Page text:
Wednesday, December 7, 2011

How to Pray and Stay Awake


Came across a gem of a little book about prayer.  It was in one of those old dusty boxes in an old garage in an old house.  The version I have wasn't available online anywhere.  There is however a facsimile reprint on Amazon, and a hardcover version that was published in 1949.  I found truth in here, so I want to preserve it, and share it.  The book is by Max B Skousen, brother I believe of Cleon Skousen.  

Gata love those moments when you unintentionally pull out an old dusty box that no one has looked through in who knows how many years. Then notice an insignificant looking book out about prayer and find out it's something you really needed to read.....  Maybe it was just me but I thought that was cool.

So the next few posts will be some experts from the book.  The title is How to Pray and Stay Awake.  This has more than one meaning.  One reference could be the prayer most people offer before going to bed.  The title may suggest the content will help improve a persons prayers so that they will not find themselves dozing off while praying any longer.  Another meaning is possibly "how to pray".  How to really pray, not just talk to your pillow and wonder if what your doing is a waste of time.  Going along with that is the idea of "staying awake".  Not just holding off our nightly sleep, but spiritually remaining awakened.  The scriptures often refer to waking up (Alma 5:7).  Once a person begins to "awaken" unto God, there will be a need to remain awake and not drift or doze off.  So all of that may be implied by the title.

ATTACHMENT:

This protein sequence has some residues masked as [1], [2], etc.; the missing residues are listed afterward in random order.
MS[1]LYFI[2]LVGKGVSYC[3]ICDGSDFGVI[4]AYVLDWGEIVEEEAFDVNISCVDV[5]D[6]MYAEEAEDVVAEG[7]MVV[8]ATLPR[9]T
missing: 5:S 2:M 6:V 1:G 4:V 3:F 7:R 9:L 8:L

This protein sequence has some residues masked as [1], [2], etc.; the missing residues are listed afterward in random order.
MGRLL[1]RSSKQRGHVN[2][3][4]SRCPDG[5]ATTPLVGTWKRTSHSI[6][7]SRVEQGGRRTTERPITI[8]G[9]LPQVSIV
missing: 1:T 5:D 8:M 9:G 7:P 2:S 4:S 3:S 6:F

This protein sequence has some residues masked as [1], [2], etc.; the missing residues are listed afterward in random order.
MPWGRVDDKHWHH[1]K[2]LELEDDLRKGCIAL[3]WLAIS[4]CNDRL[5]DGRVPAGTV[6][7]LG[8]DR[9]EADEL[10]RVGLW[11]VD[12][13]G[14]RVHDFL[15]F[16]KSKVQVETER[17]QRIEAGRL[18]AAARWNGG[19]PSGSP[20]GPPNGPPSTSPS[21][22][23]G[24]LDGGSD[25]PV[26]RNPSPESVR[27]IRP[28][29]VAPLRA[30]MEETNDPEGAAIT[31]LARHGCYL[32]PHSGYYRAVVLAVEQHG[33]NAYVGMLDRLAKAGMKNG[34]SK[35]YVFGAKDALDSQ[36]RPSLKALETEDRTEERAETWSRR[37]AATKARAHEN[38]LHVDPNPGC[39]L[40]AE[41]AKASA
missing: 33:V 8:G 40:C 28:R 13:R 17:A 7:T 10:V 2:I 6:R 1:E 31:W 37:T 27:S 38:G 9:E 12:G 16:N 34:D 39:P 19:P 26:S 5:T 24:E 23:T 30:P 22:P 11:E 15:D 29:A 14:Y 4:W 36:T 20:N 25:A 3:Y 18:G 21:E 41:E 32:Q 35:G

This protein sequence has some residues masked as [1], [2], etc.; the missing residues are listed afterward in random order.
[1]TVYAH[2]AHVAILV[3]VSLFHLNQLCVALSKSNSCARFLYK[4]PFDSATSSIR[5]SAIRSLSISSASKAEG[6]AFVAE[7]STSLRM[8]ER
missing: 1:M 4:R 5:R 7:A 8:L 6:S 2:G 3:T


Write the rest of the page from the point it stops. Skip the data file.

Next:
With that said here are some experts.  The back of the book says "One of the most loved books in the Church, thousands have testified that what is presented has been a turning point in their spiritual lives".  See what you think.

"Let us stop for a moment and think about ourselves and our praying.  So often we say our prayers but do not pray.  Was not Christ talking to us when he warned men not to pry as the hypocrites do? (Matthew 6:5).  Take for example the blessing of the food at our meals.  Is it being used as a signal to eat? Or as a benediction and thanksgiving?  When we pray in public , do we think too much about the audience and their reaction (Alma 33:8) and forget the divine person we are addressing?  We we say our silent prayers at night, have we sometimes realized that our minds have wandered?  And many times, after we have finished praying , does it seem as though we have just said so many words?

                      I often say my prayers, but do I really pray?
                      And do the wishes of my heart go with the words I say
                      I may as well kneel down and worship gods of stone
                     As offer to the living God a prayer of words alone.
                     A prayer uttered without faith, the Lord can never hear
                     Nor can he to those lips attend whose prayers are not sincere
                                                                                                       (Author unknown)
     
It is no wonder that we pray so little if a prayer is something to be taken care of rather than a blessing to be enjoyed."

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